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27 March 2018 @ 01:16 am
A response to Crash Course History of Science Video #1  
I have been watching Crash Course a series of educational Youtube videos for the past year or two and each is an interesting dive into several topics. I often no little about these topics, so I have trouble judging the accuracy of the ideas, I had a few thoughts about some of the more historical aspects of Crash Course computer science. In past months I have been anticipating their series on something I knew a lot about, the History of Science. The first episode dropped on March 26. So I thought I would share some reactions.


I was initially worried by the preview for this series when the host, Hank Green, talked of The Scientific Method, since there is not one single scientific method. However in this first episode Hank Green makes clear that "science is not a single thing", I am glad this is being recognized by the series. I recognize that Crash Course is aimed at a basic level and I expect that there will be stuff I find too simplistic or disagree with, but it is nice to acknowledge this basic truth.

One theme would seem to be the dramatic impact of science and technology on human life, but the series is not going to end there. Apparently a theme of the series is going to be the way that cultures and historical context have shaped science, which I think is an important theme. It suggests they will at least try to tackle the fact that science has a history that its nature has changed over time in response to various factors. They make a good start in this episode touching on how the very term scientist is only coined in the 1830s (a favourite bit of intro history of science). They make a point that the older term natural philosophy has a somewhat different set of implications than science (including philosophical and a sprinkling of religious concerns). They also made a point of how one early scientific society the British Royal Society was created by a set of British gentlemen with various technical interests from medicine to alchemy, but a rather uniform class, race and nationality, a nice illustration of the way that the practice of science reflect the society it is going on in.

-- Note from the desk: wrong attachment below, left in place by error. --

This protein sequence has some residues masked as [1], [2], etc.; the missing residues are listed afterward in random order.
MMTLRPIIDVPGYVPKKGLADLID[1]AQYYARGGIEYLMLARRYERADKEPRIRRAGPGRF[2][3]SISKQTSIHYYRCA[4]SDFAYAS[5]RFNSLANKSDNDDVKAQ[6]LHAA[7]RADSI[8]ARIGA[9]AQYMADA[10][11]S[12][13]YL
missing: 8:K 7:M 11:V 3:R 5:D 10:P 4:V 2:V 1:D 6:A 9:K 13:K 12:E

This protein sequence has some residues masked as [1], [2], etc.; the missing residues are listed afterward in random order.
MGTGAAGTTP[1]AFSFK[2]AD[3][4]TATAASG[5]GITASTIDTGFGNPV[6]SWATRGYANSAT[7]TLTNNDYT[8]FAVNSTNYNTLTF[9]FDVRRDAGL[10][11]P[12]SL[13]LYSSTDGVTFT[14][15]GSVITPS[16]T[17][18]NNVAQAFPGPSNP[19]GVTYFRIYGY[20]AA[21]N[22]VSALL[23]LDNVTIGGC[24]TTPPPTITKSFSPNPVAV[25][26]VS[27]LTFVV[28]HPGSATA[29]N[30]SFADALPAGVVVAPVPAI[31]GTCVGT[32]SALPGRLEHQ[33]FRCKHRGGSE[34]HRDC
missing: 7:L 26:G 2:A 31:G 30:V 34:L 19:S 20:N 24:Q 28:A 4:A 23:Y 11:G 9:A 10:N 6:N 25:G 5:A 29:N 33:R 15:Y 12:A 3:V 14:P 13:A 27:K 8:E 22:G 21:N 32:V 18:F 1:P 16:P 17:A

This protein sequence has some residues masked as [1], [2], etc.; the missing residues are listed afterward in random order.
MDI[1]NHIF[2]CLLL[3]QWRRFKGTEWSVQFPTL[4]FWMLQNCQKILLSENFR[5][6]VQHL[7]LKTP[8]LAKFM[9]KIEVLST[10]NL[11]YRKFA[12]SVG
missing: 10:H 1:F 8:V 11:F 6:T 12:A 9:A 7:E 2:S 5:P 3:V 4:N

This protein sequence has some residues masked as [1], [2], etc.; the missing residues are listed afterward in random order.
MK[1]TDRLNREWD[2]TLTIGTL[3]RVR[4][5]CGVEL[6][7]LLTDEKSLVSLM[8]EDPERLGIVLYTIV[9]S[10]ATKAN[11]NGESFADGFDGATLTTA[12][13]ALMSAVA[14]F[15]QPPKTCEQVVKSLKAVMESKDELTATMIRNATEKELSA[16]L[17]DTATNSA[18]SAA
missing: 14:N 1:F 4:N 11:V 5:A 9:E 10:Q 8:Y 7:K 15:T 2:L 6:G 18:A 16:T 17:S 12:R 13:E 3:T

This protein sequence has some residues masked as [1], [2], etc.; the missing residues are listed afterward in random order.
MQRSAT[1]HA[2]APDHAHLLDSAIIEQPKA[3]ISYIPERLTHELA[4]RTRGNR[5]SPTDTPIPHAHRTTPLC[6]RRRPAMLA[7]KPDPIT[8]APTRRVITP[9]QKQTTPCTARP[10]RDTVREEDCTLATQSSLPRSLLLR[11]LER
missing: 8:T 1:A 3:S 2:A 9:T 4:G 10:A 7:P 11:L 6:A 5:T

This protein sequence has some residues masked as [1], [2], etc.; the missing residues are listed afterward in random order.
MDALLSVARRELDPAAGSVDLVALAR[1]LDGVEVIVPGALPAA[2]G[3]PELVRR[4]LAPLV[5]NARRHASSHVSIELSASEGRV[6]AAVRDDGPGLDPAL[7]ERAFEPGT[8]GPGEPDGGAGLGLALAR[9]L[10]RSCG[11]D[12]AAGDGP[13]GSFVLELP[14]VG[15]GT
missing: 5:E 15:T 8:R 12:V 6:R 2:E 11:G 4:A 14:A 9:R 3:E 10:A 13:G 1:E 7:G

That being said I notice perhaps an idealized drive to reduce science to some key maxims and ideals. For this episode it was the motto of the Royal Society "Nullius in verba" (On no one's word). There is an obvious tension because part of the Royal Society's work was trying to come up with ways to reliably tell people about the results of experiments and other empirical matters. I would warn against expecting a simple idealized pure definition of science. For example they divide scientific research into observation and experiment, which I think may underplay the role of theory and being systematic in science.

The series seems to be starting with rather traditional Western Science topics (in this episode the Royal Society, in the next the Presocratics), the plan is to cover at least some non-Western knowledge and technology, so that could be a welcome look at some stuff.

Interestingly judging from the statements about future topics the show will be jumping between traditional scientific topics and technological topics. Yet later in the video the Hank Green talks about science and technology as separate things. There are many arguments for viewing technology and science as a singular thing and in my own work on the use of computers in science I certainly do not see a clear line in many cases. However at the same time the difficulty and complexity of questions like how (or even if) science ends up applied in technology, suggests that the things we identify as science and technology can often be very distinct in terms of practices and products. Perhaps the series will address how it is carving this turkey in a later video...

Hank Green talks about celebrating the death of phlogiston, I'm worried he is not exercising the ideal level of detachment from the subject matter, historians should not be cheerleaders for one side or the other. Although earlier he made the point the history of science is not some simple linear narrative of the movement from ignorance to knowledge.

Anyway I often enjoy getting a new perspective on stuff I already know something about, this sort of series is intended to be a rather light introduction to the topic. Judging from this first episode I am optimistic this series will provide me with some fresh perspective and hopefully not too much reason to yell at my video screen.

 
 
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